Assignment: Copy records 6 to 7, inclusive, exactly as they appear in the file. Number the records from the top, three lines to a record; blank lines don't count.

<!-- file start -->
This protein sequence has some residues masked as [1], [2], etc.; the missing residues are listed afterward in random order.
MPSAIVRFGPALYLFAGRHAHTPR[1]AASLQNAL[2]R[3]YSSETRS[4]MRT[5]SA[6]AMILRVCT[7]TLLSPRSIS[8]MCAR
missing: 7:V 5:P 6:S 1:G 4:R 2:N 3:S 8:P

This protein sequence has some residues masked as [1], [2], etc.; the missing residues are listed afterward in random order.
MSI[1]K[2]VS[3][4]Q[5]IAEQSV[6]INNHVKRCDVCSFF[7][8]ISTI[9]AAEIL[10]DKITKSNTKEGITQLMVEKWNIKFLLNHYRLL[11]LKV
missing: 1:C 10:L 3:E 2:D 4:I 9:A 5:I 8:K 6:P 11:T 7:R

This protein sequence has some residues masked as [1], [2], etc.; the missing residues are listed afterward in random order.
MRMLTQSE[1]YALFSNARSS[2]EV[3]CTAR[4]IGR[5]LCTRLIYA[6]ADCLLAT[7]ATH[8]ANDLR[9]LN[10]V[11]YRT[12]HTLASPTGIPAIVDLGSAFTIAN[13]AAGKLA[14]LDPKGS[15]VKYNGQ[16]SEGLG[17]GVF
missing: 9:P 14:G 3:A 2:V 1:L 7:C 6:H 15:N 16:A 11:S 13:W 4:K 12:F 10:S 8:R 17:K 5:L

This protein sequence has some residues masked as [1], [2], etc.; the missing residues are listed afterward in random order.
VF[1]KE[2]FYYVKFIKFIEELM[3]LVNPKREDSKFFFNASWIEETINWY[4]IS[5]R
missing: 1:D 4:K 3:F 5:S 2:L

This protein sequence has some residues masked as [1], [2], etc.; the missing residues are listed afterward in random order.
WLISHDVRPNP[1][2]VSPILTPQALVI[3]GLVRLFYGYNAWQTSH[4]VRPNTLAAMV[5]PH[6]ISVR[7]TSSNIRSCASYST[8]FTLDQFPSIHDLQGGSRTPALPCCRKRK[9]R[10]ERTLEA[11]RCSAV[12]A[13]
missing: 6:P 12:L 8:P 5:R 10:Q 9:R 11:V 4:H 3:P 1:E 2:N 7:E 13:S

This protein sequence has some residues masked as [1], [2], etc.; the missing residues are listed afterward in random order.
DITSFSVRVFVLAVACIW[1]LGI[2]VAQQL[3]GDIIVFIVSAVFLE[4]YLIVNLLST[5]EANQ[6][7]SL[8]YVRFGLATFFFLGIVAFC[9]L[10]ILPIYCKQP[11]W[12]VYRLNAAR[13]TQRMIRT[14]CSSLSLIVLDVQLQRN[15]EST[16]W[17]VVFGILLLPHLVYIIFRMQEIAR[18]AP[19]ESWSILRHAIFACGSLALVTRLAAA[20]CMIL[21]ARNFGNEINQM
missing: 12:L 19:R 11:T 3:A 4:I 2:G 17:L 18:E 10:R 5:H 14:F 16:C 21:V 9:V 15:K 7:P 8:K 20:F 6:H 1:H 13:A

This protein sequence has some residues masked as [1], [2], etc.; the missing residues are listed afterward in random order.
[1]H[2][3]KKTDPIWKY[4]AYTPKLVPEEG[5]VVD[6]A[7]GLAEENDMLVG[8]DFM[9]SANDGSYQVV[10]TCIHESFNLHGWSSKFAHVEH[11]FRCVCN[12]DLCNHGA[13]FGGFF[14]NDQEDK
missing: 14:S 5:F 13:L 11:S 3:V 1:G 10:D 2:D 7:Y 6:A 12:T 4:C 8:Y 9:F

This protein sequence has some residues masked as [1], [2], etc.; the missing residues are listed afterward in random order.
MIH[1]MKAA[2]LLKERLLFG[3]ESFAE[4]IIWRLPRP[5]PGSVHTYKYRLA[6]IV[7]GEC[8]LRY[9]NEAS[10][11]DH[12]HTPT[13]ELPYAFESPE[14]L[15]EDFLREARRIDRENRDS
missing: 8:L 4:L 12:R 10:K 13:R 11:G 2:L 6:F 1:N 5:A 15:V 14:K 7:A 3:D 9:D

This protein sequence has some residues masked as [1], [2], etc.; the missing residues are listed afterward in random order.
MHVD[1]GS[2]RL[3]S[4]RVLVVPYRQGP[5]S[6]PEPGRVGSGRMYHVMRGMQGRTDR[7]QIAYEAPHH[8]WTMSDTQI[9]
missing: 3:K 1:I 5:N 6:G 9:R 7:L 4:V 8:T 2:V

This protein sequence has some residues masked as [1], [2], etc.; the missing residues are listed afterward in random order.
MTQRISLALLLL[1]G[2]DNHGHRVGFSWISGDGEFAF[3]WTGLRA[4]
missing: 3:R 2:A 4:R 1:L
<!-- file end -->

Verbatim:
This protein sequence has some residues masked as [1], [2], etc.; the missing residues are listed afterward in random order.
DITSFSVRVFVLAVACIW[1]LGI[2]VAQQL[3]GDIIVFIVSAVFLE[4]YLIVNLLST[5]EANQ[6][7]SL[8]YVRFGLATFFFLGIVAFC[9]L[10]ILPIYCKQP[11]W[12]VYRLNAAR[13]TQRMIRT[14]CSSLSLIVLDVQLQRN[15]EST[16]W[17]VVFGILLLPHLVYIIFRMQEIAR[18]AP[19]ESWSILRHAIFACGSLALVTRLAAA[20]CMIL[21]ARNFGNEINQM
missing: 12:L 19:R 11:T 3:A 4:I 2:G 17:L 18:E 10:R 5:H 14:F 16:C 21:V 9:V 15:K 7:P 8:K 20:F 6:H 1:H 13:A

This protein sequence has some residues masked as [1], [2], etc.; the missing residues are listed afterward in random order.
[1]H[2][3]KKTDPIWKY[4]AYTPKLVPEEG[5]VVD[6]A[7]GLAEENDMLVG[8]DFM[9]SANDGSYQVV[10]TCIHESFNLHGWSSKFAHVEH[11]FRCVCN[12]DLCNHGA[13]FGGFF[14]NDQEDK
missing: 14:S 5:F 13:L 11:S 3:V 1:G 10:D 2:D 7:Y 6:A 12:T 4:C 8:Y 9:F